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Stage 0 Bladder Cancer


    A randomized study of patients with superficial bladder cancer also reported a decrease in tumor recurrence in patients given intravesical and percutaneous BCG compared with controls.[7] Two nonconsecutive 6-week treatment courses with BCG may be necessary to obtain optimal response.[8] Patients with a T1 tumor at the 3-month evaluation after a 6-week course of BCG and patients with Tis that persists after a second 6-week BCG course have a high likelihood of developing muscle-invasive disease and should be considered for cystectomy.[8,9,10]

    Another randomized study that compared intravesical and subcutaneous BCG with intravesical doxorubicin showed better response rates and freedom from recurrence with the BCG regimen for recurrent papillary tumors as well as for Tis.[11] A randomized trial from the Swedish-Norwegian Bladder Cancer Group compared 2 years of intravesical treatment with mitomycin C versus BCG. No difference was observed in tumor progression or overall survival (OS) between the two arms at 5 years.[12][Level of evidence: 1iiDii] Although BCG may not prolong OS for Tis disease, it appears to afford complete response rates of about 70%, thereby decreasing the need for salvage cystectomy.[13]

    Studies show that intravesical BCG delays tumor recurrence and tumor progression.[6,14] Preliminary results from a prospective randomized trial suggest that maintenance BCG, when given to patients who are disease-free after a 6-week induction course, improves survival.[15] One study that compared mitomycin with interferon-α-2b showed an improved outcome with mitomycin, even though interferon was better tolerated.[16]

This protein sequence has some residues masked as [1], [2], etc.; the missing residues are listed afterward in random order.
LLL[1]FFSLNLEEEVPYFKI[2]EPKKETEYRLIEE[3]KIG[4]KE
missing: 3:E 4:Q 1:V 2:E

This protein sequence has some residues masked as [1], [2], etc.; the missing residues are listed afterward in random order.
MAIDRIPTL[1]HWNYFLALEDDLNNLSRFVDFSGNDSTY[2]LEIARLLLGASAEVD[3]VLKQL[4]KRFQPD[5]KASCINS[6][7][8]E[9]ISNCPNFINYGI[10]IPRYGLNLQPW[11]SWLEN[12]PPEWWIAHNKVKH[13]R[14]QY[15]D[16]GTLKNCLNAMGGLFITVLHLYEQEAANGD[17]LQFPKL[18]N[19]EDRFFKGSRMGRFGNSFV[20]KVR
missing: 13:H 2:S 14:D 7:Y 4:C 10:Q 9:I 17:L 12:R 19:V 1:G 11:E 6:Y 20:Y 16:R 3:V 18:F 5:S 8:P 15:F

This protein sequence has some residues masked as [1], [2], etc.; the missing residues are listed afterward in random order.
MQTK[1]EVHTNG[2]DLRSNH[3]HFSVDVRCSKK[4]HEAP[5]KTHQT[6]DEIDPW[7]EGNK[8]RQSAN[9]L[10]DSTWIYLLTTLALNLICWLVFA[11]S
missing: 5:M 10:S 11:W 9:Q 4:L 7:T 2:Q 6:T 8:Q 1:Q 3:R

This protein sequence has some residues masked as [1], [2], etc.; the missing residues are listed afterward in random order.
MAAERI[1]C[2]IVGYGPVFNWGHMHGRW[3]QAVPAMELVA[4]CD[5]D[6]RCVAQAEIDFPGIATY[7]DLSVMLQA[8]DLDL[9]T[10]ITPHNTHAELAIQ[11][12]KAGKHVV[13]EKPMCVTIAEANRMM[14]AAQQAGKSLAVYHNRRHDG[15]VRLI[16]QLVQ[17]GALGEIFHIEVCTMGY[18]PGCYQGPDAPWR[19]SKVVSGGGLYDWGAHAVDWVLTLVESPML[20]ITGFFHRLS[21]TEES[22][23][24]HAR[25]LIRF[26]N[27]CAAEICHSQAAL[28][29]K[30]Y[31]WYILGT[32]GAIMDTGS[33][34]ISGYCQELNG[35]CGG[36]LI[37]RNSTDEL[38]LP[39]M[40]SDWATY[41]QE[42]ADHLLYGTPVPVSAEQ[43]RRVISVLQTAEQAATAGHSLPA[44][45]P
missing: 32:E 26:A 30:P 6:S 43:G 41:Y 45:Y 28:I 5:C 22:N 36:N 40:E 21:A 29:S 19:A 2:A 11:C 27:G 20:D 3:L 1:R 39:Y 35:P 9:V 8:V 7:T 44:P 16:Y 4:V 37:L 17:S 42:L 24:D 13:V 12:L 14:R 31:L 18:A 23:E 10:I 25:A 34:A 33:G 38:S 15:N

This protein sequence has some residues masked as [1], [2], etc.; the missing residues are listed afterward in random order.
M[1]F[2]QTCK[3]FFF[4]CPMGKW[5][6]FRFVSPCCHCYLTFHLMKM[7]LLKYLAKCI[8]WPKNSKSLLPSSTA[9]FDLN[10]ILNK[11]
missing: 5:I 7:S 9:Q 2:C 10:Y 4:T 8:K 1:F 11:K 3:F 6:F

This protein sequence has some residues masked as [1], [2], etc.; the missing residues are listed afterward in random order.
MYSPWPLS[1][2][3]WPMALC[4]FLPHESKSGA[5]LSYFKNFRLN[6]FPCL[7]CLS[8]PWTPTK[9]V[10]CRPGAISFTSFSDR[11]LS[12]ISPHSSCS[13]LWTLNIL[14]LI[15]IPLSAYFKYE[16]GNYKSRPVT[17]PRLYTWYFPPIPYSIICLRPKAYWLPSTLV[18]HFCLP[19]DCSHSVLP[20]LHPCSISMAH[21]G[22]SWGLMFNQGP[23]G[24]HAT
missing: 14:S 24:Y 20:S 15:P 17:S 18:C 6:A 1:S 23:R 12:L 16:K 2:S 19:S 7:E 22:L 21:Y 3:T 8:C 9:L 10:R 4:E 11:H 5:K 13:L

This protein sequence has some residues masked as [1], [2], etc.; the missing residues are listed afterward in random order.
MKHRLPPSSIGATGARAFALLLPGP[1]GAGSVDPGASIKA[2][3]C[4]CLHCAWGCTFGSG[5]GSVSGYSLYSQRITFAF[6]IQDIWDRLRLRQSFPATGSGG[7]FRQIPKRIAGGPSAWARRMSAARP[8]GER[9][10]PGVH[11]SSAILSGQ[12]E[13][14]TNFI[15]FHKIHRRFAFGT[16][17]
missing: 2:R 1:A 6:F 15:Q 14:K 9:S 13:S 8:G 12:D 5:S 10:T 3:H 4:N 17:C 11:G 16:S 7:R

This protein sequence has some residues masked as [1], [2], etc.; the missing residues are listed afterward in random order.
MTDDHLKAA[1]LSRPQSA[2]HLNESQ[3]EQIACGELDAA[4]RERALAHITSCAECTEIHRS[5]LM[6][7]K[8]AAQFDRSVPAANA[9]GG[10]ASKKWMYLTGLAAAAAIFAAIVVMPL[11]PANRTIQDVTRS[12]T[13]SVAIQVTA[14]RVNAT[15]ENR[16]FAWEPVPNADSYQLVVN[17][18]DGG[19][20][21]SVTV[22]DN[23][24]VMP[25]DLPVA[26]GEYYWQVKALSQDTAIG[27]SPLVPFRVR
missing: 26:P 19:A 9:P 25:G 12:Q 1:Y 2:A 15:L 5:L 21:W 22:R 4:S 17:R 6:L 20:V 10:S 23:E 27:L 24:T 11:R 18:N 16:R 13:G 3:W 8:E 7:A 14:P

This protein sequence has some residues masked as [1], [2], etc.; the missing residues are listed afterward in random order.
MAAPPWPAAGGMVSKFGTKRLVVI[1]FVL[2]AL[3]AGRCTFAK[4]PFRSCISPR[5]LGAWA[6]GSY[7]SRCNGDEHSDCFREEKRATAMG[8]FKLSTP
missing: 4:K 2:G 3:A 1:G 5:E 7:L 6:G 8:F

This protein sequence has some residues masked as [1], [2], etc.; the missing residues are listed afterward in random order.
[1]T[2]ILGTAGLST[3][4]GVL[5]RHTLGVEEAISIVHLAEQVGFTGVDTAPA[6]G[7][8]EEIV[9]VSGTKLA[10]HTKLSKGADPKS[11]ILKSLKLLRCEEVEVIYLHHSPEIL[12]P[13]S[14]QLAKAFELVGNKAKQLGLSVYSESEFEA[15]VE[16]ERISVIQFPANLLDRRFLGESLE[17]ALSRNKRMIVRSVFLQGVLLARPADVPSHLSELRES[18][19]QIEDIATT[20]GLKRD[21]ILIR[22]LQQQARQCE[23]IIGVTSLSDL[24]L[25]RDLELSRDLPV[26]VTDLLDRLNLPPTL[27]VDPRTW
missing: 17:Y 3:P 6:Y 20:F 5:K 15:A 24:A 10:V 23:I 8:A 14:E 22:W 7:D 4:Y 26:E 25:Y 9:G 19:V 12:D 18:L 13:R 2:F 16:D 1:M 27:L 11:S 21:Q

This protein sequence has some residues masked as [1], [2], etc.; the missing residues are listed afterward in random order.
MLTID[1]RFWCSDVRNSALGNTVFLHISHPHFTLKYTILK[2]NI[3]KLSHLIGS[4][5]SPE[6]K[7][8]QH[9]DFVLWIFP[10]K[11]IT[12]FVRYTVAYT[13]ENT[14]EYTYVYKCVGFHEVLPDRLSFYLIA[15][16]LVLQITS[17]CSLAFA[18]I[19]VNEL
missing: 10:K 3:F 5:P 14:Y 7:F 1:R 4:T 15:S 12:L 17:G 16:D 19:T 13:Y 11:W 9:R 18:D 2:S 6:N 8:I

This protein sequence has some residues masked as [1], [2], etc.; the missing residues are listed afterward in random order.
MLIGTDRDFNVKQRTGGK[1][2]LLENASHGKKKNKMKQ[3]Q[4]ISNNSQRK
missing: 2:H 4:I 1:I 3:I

Standard treatment options:

    1. TUR with fulguration.[17]
    2. TUR with fulguration followed by intravesical BCG. BCG is the treatment of choice for Tis.[5,7,9,13,14]
    3. TUR with fulguration followed by intravesical chemotherapy.[2,11,17]
    4. Segmental cystectomy (rarely indicated).[17]
    5. Radical cystectomy in selected patients with extensive or refractory superficial tumor.[17,18]

    Treatment options under clinical evaluation:

    1. Photodynamic therapy after intravenous hematoporphyrin derivative appears capable of completely eradicating tumors in 50% of the treated patients who were in a small study with minimal follow-up.[19] Further evaluation of this technique is needed.
    2. Intravesical interferon-alpha-2a has shown activity against papillary tumors and Tis both as primary treatment and as secondary treatment after failure of other intravesical agents.[20]
    3. Use of chemoprevention agents after treatment to prevent recurrence.[21]

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